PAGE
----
We caution again that sales over a short period are often disproportionately impacted by various factors, such as, for example, selling days, days of the week in which holidays fall, timing of new product launches and the timing of price increases and promotions in retail stores, and should not necessarily be imputed to or regarded as indicative of results for the full quarter or any future period.

In conclusion, I’d like to summarize some recent positive points. Our acquisition of AAF is exciting and represents an important milestone for the company through the ownership of the proprietary formulas for our principal product. This transaction will be accretive to the company’s earnings from the closing of the transaction on April 1, 2016. Consistent with the company’s previously announced plan to return capital to shareholders in 2016 the company currently intends to commence a tender offer in May to purchase up to $2 billion in value of its common stock through a modified Dutch auction tender offer at price range to be specified.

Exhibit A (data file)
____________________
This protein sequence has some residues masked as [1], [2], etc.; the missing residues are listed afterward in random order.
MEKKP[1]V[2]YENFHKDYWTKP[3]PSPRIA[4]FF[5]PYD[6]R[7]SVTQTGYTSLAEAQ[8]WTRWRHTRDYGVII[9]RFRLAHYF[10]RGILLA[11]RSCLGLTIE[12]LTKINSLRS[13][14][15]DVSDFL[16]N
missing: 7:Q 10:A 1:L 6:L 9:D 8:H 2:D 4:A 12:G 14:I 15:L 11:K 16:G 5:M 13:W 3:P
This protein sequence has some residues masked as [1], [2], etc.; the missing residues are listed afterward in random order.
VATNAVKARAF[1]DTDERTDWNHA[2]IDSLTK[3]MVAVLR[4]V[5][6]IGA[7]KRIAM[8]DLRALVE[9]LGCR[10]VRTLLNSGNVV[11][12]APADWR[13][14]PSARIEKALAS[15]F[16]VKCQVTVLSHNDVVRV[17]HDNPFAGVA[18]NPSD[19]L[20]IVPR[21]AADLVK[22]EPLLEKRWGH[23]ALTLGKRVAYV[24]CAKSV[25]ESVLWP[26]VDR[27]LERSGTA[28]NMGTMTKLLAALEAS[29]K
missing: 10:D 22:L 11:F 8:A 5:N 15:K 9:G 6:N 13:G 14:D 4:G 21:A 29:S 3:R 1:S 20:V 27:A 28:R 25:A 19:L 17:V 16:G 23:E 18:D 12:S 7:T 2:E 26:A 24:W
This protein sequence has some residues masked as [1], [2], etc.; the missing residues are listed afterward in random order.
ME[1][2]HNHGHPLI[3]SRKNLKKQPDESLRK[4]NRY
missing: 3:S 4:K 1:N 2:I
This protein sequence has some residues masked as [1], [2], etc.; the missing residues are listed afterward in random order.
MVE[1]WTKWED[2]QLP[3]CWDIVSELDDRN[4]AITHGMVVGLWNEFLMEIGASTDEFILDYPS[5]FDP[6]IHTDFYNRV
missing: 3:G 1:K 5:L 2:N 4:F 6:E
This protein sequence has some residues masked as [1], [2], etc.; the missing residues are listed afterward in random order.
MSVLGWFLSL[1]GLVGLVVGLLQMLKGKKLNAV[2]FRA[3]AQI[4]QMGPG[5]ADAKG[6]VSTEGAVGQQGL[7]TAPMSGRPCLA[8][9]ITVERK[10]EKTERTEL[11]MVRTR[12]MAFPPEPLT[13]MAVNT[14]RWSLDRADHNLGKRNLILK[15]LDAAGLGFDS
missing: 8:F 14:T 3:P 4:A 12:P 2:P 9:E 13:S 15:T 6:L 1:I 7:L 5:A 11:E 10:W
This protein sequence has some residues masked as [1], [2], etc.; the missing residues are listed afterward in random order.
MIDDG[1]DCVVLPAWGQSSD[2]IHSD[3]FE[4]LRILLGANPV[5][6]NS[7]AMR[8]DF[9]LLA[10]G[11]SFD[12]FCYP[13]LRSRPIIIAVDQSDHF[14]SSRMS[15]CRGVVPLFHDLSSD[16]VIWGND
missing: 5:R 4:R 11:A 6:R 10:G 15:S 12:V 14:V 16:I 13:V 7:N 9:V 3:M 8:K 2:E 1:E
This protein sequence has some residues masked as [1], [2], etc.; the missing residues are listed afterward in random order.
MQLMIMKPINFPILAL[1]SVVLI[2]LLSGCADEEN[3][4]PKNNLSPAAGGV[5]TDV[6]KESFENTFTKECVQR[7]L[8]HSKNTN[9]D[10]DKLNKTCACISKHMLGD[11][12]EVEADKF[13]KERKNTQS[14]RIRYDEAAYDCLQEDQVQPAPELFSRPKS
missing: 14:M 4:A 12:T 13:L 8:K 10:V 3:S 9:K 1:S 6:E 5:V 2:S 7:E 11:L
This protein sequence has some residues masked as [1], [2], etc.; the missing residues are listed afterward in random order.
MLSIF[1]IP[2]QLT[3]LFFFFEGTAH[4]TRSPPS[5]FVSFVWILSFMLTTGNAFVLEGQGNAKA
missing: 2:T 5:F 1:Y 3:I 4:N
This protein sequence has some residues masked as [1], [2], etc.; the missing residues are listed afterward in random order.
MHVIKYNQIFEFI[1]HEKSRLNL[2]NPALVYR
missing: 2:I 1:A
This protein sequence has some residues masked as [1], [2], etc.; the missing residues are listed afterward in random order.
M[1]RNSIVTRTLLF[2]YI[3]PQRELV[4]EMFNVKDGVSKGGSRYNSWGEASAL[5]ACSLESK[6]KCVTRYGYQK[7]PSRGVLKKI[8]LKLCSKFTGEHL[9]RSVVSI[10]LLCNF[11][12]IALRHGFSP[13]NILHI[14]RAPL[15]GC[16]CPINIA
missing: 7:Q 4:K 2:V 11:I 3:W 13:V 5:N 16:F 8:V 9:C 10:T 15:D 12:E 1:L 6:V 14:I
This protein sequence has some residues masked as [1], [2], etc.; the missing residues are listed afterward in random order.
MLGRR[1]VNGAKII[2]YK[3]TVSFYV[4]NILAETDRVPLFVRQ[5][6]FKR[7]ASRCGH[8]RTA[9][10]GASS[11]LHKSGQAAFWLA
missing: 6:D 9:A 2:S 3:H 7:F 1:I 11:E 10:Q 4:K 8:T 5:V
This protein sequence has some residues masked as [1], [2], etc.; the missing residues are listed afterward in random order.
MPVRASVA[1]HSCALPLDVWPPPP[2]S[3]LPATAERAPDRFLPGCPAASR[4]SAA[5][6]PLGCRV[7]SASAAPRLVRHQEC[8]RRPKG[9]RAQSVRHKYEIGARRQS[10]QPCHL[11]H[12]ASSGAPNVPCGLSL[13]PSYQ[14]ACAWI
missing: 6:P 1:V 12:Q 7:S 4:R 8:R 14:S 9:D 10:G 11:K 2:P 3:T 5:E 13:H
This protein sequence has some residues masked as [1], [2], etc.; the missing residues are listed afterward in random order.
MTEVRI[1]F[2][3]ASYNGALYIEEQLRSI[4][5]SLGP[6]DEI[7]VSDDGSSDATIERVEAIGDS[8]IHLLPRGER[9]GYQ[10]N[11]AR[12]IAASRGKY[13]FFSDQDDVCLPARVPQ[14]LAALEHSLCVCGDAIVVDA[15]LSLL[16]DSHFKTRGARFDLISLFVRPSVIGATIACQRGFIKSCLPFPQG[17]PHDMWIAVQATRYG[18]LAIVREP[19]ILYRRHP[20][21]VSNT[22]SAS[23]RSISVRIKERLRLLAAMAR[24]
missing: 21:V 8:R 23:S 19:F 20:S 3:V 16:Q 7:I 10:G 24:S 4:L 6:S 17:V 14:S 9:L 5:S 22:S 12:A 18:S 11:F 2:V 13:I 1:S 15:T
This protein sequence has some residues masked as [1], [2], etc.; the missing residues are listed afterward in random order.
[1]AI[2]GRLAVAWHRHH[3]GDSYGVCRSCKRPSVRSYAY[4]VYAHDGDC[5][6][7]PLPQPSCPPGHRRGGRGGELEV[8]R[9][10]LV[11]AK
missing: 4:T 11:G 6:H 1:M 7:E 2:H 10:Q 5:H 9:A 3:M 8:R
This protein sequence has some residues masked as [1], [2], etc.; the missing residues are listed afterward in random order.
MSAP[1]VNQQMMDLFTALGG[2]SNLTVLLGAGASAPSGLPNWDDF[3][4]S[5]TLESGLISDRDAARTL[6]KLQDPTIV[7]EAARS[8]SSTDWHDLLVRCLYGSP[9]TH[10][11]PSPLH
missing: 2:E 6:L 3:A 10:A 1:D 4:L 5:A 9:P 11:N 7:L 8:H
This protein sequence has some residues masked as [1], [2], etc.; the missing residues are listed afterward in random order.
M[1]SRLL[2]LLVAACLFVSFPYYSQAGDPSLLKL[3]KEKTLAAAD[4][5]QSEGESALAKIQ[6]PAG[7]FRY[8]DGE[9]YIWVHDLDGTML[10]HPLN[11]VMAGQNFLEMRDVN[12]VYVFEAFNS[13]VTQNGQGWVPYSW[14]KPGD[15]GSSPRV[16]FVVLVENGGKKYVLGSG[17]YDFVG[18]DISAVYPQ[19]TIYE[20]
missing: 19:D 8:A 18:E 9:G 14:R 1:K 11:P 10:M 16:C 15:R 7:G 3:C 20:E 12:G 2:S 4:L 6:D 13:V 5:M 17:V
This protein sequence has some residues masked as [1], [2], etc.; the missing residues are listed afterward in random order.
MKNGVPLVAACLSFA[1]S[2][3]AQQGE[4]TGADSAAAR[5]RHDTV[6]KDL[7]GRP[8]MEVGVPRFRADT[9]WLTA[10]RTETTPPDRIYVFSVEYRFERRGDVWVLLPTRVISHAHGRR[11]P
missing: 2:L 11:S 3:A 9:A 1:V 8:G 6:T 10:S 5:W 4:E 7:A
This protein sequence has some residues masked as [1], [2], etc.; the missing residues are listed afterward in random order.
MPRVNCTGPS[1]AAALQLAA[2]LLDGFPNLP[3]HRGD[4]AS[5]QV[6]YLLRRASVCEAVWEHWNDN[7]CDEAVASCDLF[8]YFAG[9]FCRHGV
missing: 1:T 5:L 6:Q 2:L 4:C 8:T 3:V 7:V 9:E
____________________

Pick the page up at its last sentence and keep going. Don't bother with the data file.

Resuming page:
The company will fund the tender offer with cash on hand, while Hilton and I may participate in the offer for asset diversification reasons we will continue to earn a substantial majority of our current holdings following any successful tender offer. North American and international gross margins remained healthy and continue to improve. The U.S. Nielsen market statistics and equivalent market statistics from many countries around the world show that the energy category is continuing to grow, and that Monster is generally growing ahead of the category.